Horror and sci-fi shorts often work better than other genres, or it could be we're just prejudiced toward those genres generally. In any case, "Feast of Souls," "Snow Day, Bloody Snow Day," and "The Last Piece Standing," entertained and amused me and my journalist colleagues as much as any feature at Nevermore.

"The Big Thing," was nominated for a Genie Award, the Canadian equivalent of the Oscars, for best live action short. It is lusciously shot and won a slew of festival awards. You can buy a copy here's the site: The BIG Thing.

I was impressed by the feature work of Andrew van den Houten, director and producer of "Headspace." Although this is his first feature, he did something like 15 short films prior to "Headspace," and I'm going to see if any are out there, because I'd sure like to see them.

"Headspace" had the added attraction of honest-to-movies stars: Olivia Hussey, William Atherton, Udo Kier, and Sean Young. Orson Welles and John Cassevettes used to maintain that performances were more central to the success or failure of a movie than direction, and in many cases, I'm inclined to agree with them. "Headspace" has good performances thoughout and not just by the established stars.

Tuesday, February 14, 2006

Hello, Thanks, at Sundance

I enjoyed a number of shorts shown at this year's Sundance Film Festival that I haven't managed to review yet. They include Andy Blubaugh's eight-minute color documentary about his year as a "GWM, scruffy, 5'7"..." in the personal ads.

It's called "Hello, Thanks." (Click on the link to watch)

Andy discovers that the writing the ads turns him on in a way none of the resulting relationships seem to, not unusual, as he says, for someone who's spent a lot more time with words than with people.

This film is well shot from an often unique point of view and I mean that on several levels. The camerawork, while never self-consciously arty, conveys a slightly off-center attitude reflected in Blubaugh, which you see primarily in the personal ads.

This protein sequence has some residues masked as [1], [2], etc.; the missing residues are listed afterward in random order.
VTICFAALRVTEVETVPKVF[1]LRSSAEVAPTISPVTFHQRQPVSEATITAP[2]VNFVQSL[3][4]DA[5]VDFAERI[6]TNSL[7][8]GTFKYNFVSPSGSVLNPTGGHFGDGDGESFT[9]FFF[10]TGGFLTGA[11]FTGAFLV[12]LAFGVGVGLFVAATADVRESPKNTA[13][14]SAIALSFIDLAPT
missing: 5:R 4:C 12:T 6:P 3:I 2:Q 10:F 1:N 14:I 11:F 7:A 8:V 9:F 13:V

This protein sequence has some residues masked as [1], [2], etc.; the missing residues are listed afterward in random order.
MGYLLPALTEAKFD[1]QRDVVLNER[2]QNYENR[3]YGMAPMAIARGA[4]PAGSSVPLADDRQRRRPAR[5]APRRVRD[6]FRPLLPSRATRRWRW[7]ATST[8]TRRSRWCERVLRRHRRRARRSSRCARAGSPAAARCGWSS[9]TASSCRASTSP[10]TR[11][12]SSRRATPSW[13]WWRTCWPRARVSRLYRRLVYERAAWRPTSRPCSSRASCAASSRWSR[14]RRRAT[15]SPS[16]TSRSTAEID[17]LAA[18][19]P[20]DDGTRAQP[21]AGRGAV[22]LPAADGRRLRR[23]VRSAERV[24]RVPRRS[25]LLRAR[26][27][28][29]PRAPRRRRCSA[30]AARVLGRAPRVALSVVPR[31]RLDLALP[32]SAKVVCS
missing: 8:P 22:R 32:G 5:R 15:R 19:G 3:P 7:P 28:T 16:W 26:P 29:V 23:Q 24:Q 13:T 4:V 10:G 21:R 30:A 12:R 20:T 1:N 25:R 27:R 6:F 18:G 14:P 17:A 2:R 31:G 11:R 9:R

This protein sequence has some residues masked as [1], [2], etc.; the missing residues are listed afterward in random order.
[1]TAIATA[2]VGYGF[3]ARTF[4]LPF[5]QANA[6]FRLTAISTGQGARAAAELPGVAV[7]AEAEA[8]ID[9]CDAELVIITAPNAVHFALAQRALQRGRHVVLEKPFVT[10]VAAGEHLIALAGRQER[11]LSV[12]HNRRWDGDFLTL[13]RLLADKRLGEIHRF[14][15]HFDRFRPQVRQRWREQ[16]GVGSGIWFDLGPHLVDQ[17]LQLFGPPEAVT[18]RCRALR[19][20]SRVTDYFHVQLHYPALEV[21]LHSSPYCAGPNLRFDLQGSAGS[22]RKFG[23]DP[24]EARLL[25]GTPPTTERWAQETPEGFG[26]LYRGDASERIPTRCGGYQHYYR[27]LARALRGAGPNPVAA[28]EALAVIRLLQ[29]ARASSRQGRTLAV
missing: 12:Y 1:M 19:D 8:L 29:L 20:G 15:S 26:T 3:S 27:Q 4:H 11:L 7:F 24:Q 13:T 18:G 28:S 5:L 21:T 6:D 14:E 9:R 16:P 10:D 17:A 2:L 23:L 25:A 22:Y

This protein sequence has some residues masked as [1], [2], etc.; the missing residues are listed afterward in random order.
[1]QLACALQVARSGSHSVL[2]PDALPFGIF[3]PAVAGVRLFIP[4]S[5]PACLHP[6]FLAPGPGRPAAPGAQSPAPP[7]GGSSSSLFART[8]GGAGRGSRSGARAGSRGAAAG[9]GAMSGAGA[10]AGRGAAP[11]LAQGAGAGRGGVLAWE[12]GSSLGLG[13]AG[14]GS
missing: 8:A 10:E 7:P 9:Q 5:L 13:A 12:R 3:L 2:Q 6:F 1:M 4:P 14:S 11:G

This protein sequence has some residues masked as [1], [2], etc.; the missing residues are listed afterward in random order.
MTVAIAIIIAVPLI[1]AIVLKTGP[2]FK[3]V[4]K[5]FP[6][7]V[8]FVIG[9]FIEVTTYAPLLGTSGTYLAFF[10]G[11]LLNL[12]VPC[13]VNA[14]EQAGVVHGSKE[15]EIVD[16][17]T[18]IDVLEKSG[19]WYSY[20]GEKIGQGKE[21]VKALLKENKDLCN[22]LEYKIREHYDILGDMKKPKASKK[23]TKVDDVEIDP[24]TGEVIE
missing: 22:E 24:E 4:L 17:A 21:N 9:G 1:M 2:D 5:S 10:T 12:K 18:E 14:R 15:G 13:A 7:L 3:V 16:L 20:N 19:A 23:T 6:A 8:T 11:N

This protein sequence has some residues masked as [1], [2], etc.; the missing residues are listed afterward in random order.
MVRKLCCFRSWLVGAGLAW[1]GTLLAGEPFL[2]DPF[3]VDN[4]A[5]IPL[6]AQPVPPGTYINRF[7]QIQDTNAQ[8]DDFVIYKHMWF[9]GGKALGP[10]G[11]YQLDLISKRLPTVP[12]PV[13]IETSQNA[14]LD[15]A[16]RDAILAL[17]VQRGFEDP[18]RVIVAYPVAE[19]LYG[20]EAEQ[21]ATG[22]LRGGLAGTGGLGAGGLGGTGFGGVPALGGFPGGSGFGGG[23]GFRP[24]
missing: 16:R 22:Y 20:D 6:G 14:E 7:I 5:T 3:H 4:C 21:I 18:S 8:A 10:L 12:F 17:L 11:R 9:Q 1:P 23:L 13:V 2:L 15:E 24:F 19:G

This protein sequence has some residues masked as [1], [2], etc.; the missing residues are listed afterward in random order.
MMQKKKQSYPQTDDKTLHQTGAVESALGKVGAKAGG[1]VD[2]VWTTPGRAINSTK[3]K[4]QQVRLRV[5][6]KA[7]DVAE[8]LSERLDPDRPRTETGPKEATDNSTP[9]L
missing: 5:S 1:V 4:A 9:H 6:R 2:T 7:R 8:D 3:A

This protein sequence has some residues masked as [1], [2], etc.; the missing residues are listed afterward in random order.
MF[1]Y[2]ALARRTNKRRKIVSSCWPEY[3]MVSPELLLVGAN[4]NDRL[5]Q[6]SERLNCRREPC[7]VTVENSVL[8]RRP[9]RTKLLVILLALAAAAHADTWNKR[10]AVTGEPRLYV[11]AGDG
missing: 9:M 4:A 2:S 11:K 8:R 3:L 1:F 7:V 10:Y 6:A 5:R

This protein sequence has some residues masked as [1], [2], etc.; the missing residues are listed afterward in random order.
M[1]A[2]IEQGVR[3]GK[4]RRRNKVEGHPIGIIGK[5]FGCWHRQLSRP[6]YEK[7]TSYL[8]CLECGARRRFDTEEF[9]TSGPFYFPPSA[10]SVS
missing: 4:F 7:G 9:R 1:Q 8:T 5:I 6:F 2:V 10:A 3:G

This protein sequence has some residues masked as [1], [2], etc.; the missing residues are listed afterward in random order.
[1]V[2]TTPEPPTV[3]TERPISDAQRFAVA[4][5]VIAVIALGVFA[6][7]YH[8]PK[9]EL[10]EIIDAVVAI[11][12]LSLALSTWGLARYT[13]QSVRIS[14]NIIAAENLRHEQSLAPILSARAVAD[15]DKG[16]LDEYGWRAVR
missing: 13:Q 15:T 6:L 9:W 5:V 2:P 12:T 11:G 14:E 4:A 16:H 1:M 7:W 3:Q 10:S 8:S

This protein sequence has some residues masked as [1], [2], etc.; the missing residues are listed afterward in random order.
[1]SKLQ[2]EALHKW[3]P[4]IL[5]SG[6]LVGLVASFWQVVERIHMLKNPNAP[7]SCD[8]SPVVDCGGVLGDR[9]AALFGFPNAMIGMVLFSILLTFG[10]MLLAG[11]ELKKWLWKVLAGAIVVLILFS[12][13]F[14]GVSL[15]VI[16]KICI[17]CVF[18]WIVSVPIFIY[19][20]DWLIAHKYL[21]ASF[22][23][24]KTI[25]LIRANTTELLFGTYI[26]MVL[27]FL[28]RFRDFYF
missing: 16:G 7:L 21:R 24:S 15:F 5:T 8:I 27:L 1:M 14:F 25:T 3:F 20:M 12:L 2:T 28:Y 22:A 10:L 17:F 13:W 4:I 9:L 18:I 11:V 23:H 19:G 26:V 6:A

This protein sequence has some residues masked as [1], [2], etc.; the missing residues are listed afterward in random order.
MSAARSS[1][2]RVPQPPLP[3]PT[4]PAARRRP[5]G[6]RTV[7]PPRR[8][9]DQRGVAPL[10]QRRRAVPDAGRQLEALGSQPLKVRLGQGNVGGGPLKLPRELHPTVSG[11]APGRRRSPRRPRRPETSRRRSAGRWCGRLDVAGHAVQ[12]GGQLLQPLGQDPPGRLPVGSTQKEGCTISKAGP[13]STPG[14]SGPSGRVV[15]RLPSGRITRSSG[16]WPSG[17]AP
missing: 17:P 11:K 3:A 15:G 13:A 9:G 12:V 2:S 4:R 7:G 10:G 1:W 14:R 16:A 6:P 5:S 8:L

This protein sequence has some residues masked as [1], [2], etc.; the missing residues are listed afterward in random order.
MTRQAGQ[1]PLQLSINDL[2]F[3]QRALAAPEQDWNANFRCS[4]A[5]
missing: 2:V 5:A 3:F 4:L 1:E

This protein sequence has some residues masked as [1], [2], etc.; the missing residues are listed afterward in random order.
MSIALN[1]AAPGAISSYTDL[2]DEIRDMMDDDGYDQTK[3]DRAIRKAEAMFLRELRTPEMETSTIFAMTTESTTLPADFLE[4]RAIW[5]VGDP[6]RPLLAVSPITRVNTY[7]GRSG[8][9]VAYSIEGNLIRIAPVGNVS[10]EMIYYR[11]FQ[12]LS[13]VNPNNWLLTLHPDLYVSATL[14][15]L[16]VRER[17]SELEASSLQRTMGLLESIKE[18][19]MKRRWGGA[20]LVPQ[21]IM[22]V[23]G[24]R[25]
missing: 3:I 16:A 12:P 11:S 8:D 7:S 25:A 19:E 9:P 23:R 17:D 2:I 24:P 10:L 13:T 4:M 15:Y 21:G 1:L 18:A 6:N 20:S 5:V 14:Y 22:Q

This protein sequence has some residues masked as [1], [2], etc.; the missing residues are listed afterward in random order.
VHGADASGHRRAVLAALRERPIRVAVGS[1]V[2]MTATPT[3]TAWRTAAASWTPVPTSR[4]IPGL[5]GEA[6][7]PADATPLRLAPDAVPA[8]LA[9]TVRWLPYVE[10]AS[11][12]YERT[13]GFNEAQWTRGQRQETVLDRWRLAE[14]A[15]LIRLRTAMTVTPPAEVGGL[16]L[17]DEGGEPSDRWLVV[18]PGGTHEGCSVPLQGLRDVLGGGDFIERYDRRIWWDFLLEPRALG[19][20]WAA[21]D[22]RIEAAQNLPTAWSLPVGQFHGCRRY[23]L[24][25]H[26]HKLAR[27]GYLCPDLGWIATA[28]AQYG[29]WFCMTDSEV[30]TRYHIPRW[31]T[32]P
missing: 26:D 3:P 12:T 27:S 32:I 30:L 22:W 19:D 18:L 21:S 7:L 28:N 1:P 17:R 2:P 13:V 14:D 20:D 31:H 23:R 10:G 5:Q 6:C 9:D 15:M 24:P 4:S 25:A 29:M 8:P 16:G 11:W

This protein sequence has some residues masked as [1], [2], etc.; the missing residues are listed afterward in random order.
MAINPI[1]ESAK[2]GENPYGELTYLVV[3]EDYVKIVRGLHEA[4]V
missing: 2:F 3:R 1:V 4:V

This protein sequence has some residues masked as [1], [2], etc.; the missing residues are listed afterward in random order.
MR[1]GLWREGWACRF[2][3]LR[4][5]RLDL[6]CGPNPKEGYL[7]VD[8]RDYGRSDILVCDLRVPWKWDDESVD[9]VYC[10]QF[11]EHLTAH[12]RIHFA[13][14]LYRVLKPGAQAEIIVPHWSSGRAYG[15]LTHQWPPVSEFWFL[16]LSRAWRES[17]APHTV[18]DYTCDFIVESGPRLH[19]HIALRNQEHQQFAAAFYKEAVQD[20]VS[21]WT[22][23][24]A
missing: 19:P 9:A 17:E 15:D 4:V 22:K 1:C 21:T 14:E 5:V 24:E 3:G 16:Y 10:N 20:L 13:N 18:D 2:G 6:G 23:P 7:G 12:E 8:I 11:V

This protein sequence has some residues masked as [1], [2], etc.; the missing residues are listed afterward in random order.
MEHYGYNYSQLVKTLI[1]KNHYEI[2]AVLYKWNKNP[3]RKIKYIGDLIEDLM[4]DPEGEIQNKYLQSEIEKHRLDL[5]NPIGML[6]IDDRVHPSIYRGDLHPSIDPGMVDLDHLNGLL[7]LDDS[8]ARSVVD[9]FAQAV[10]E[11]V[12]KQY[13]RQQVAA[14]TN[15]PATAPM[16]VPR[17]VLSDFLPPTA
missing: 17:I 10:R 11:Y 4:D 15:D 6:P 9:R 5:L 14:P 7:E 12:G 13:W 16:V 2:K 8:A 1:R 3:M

If you can read them. One good thing about seeing this on the Internet is that you can watch it a second time and read the bottom half of his longer messages. They're outrageous and hilarious and revealing. But I read pretty fast and I couldn't catch all of those longer ads the first time through. But they're worth reading all the way through. I bet this film got some hearty laughs during its Sundance run, because even the shorter readable ads grow increasingly hysterical - and hysterically funny, maybe a little sad too sometimes.

I think that must be Andy's sister Amber --she's billed as Amber Blubaugh-- he's chatting with in the film. She's a high verbal like he is and they have that sibling resemblance, although I could be wrong. She has some of the best lines, which I won't give away here. Not that I necessarily agree with her, but they are good lines, poetic even.

Andy's relationships may not have a lot of closure, but in a way, those words in his ads are a path to self-discovery for him that gives this film a sense of closure. If I wanted to get into the spirit of this film, I'd play around with the word "climax" here.